According to a press release on the study, the majority of baby boomers to turn 62 in 2008 reported that they are retired or will be fully retired by age 65, and that they will collect Social Security by age 65. Thirty-one percent said they plan to apply for Social Security when they turn 62 and 32% said they will wait until age 66 or beyond when they can receive full benefits.
Survey respondents who said they will take Social
Security at age 62 reasoned that they feel they are
entitled and would rather have the money than let the
government have it. Others reported that they believe
it’s in their financial interest to take Social Security
sooner. Some respondents said they need the money right
now and others fear there will be nothing left in the
system if they wait, the release said.
The survey found 68% of boomers poised to turn 62 have employee or retiree health insurance; and 47% are covered by a defined benefit plan, 50% are covered by a 401K, and 50% have an IRA. Thirty-eight percent own stocks and 38% have mutual funds.
Twenty-two percent have long-term care insurance, and 54% acknowledge doing only a poor to fair job of ensuring that they have adequate coverage for their own long-term care needs. Sixteen percent said they would consider a reverse mortgage primarily to take care of their own long-term care needs and costs; 74% are aware that they are eligible at age 62 to apply for a federally backed reverse mortgage.
The fact that 68% of respondents have neither of their parents living indicates that caregiving for an older relative is not a concern as cited in other studies. Eighty-seven percent said neither they nor their spouse are caregivers to elderly parents or relatives right now. Thirty-eight percent are expecting an inheritance of an average of $210,000, while 35% have already received an inheritance of an average of $113,000.
Eighty-five percent of boomers surveyed own their own home, with the average reported value of their homes being $297,900. Twenty-five percent say they plan to move to another area for retirement.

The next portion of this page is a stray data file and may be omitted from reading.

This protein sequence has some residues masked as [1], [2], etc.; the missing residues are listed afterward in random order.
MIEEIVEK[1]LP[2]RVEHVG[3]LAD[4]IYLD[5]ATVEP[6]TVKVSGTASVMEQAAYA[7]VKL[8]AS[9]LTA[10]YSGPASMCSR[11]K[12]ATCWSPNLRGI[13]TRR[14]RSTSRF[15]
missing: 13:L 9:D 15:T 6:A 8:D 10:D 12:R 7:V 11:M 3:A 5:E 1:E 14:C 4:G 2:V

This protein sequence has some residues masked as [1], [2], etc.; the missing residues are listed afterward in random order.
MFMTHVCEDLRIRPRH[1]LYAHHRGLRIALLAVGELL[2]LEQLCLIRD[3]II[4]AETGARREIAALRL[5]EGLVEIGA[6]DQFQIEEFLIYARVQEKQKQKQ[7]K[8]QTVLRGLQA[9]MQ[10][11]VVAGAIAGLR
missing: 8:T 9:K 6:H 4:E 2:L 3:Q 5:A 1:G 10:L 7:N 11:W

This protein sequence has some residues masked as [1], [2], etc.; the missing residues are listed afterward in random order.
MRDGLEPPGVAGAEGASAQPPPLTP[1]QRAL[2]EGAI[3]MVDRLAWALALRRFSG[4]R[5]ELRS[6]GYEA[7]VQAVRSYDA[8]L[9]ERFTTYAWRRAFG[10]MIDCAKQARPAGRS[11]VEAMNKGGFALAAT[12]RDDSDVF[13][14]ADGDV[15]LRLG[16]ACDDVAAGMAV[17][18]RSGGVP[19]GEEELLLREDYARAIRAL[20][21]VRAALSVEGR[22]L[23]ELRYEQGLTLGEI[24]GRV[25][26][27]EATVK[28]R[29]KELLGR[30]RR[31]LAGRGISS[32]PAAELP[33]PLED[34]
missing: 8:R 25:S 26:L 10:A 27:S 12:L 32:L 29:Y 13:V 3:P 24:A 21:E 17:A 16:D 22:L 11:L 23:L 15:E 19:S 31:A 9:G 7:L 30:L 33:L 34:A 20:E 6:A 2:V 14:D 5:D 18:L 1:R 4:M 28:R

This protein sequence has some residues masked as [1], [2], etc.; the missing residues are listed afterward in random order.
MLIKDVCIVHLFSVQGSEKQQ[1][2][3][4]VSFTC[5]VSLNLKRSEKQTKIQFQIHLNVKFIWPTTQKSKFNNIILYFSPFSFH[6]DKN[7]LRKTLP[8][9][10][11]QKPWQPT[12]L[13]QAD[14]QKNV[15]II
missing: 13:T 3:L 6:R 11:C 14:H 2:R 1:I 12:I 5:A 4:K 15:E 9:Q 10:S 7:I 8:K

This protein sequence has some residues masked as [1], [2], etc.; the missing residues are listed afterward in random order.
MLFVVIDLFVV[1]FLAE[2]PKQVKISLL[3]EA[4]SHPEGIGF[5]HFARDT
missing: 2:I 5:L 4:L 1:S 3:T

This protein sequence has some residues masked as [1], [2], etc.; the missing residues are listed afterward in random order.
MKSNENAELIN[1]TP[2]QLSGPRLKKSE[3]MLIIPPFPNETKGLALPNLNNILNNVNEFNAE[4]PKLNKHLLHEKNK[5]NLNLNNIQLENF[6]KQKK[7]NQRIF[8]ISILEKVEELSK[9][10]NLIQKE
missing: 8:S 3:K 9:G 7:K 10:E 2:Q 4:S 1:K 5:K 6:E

The most popular words respondents used to describe the best things about being 62 are 'retirement,' and 'not having to work,' and the words used to describe the worst things are 'old age' and 'health problems.' Forty-five percent said they like the term 'baby boomer' outright and another 38% are somewhat in favor of it, while 17% don't like it.
As for the term 'retirement,' 52% like it, 31% like it somewhat, and 18% do not like it. "They're comfortable being identified as a baby boomer, and contrary to claims that they're not ready to retire, only 18% dislike the term 'retirement' to describe their next transition," said Sandra Timmermann, director of the MetLife Mature Market Institute, in the press release.
The survey reports that the majority (77%) of boomers born in 1946 said they are in good to excellent health. Their net worth, (excluding home value) is an average of $257,800 and their average annual income is approximately $71,400.
For the most part, the boomers surveyed are empty nesters; of those who have children very few have children living with them (fewer than one in five). Of those who have grandchildren, 8% have grandchildren living with them.
Boomers Ready to Launch was conducted by GFK Custom Research North America on behalf of the MetLife Mature Market Institute during November 2007. The study consisted of a 15-minute telephone survey of 1,000 participants, from multiple survey panels, who were age 61 in 2007.
Highlights of the study can be viewed here .